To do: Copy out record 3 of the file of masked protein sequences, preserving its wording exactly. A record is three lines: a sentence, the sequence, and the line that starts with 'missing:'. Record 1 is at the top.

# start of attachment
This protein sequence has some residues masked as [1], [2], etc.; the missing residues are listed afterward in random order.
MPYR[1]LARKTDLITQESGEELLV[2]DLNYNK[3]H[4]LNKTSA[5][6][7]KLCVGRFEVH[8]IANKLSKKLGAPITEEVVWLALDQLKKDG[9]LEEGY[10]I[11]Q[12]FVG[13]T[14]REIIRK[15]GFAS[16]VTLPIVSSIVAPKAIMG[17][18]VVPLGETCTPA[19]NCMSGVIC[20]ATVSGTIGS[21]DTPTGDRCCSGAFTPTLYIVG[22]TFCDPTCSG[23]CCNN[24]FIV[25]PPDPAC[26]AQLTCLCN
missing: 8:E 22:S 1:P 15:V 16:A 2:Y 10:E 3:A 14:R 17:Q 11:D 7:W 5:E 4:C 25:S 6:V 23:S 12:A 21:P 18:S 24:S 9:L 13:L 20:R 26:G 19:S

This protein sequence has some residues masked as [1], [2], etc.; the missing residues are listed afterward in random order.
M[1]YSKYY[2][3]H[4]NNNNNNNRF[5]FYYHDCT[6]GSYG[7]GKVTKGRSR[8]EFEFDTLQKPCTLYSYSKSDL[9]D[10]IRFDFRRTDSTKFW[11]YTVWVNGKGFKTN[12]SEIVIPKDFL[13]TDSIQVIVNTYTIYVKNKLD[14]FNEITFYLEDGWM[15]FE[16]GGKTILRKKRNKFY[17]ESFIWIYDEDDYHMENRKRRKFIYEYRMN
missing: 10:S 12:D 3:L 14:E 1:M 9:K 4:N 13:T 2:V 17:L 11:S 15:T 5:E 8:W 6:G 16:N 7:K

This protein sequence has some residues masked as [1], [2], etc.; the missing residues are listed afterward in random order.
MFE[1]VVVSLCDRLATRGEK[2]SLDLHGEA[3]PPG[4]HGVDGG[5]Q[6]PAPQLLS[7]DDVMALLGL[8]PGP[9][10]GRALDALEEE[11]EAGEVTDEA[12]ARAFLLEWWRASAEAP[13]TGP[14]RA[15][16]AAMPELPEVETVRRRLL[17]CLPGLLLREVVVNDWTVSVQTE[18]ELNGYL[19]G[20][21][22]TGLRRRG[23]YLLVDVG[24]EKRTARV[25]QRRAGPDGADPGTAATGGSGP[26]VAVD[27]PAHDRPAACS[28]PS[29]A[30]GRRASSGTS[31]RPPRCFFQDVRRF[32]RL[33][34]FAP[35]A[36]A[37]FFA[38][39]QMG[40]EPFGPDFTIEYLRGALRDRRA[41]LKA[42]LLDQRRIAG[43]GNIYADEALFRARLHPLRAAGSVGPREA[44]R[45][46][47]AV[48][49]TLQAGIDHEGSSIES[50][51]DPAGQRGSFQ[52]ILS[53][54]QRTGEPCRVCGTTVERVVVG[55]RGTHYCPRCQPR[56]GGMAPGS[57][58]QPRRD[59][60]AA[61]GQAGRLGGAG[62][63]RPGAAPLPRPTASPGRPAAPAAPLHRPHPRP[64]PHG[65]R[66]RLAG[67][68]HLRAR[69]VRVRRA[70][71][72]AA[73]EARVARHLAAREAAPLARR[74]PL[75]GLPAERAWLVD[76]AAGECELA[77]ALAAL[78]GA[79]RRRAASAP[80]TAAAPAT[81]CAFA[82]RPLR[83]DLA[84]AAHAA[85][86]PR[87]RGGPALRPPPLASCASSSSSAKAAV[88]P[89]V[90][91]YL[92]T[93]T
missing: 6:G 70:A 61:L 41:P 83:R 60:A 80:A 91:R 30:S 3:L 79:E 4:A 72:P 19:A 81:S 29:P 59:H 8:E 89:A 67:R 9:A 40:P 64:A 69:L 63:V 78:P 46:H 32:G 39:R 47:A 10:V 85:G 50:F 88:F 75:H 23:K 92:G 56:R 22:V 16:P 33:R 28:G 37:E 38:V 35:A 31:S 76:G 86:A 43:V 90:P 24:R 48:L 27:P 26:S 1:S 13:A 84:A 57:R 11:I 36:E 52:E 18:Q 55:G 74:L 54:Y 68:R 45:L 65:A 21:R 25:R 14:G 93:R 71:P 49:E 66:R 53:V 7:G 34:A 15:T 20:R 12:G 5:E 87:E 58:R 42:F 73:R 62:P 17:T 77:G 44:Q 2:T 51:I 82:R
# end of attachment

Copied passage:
This protein sequence has some residues masked as [1], [2], etc.; the missing residues are listed afterward in random order.
MFE[1]VVVSLCDRLATRGEK[2]SLDLHGEA[3]PPG[4]HGVDGG[5]Q[6]PAPQLLS[7]DDVMALLGL[8]PGP[9][10]GRALDALEEE[11]EAGEVTDEA[12]ARAFLLEWWRASAEAP[13]TGP[14]RA[15][16]AAMPELPEVETVRRRLL[17]CLPGLLLREVVVNDWTVSVQTE[18]ELNGYL[19]G[20][21][22]TGLRRRG[23]YLLVDVG[24]EKRTARV[25]QRRAGPDGADPGTAATGGSGP[26]VAVD[27]PAHDRPAACS[28]PS[29]A[30]GRRASSGTS[31]RPPRCFFQDVRRF[32]RL[33][34]FAP[35]A[36]A[37]FFA[38][39]QMG[40]EPFGPDFTIEYLRGALRDRRA[41]LKA[42]LLDQRRIAG[43]GNIYADEALFRARLHPLRAAGSVGPREA[44]R[45][46][47]AV[48][49]TLQAGIDHEGSSIES[50][51]DPAGQRGSFQ[52]ILS[53][54]QRTGEPCRVCGTTVERVVVG[55]RGTHYCPRCQPR[56]GGMAPGS[57][58]QPRRD[59][60]AA[61]GQAGRLGGAG[62][63]RPGAAPLPRPTASPGRPAAPAAPLHRPHPRP[64]PHG[65]R[66]RLAG[67][68]HLRAR[69]VRVRRA[70][71][72]AA[73]EARVARHLAAREAAPLARR[74]PL[75]GLPAERAWLVD[76]AAGECELA[77]ALAAL[78]GA[79]RRRAASAP[80]TAAAPAT[81]CAFA[82]RPLR[83]DLA[84]AAHAA[85][86]PR[87]RGGPALRPPPLASCASSSSSAKAAV[88]P[89]V[90][91]YL[92]T[93]T
missing: 6:G 70:A 61:L 41:P 83:R 60:A 80:A 91:R 30:S 3:L 79:E 4:A 72:P 19:A 81:S 29:P 59:H 8:E 89:A 67:R 9:A 40:P 64:A 69:L 63:V 78:P 46:H 32:G 39:R 47:A 10:V 85:G 50:F 88:F 75:H 23:K 92:G 56:R 22:V 16:P 33:R 28:G 37:E 38:V 35:A 31:S 76:G 86:A 43:V 90:P 24:R 48:L 27:P 26:S 1:S 13:A 84:A 57:R 11:I 36:E 52:E 18:Q 55:G 74:L 54:Y 68:R 45:L 65:A 21:R 25:R 14:G 93:R 71:P 49:E 66:R 53:V 7:G 34:A 15:T 20:R 12:G 5:E 87:E 58:R 42:F 73:R 62:P 17:T 77:G 44:Q 2:T 51:I 82:R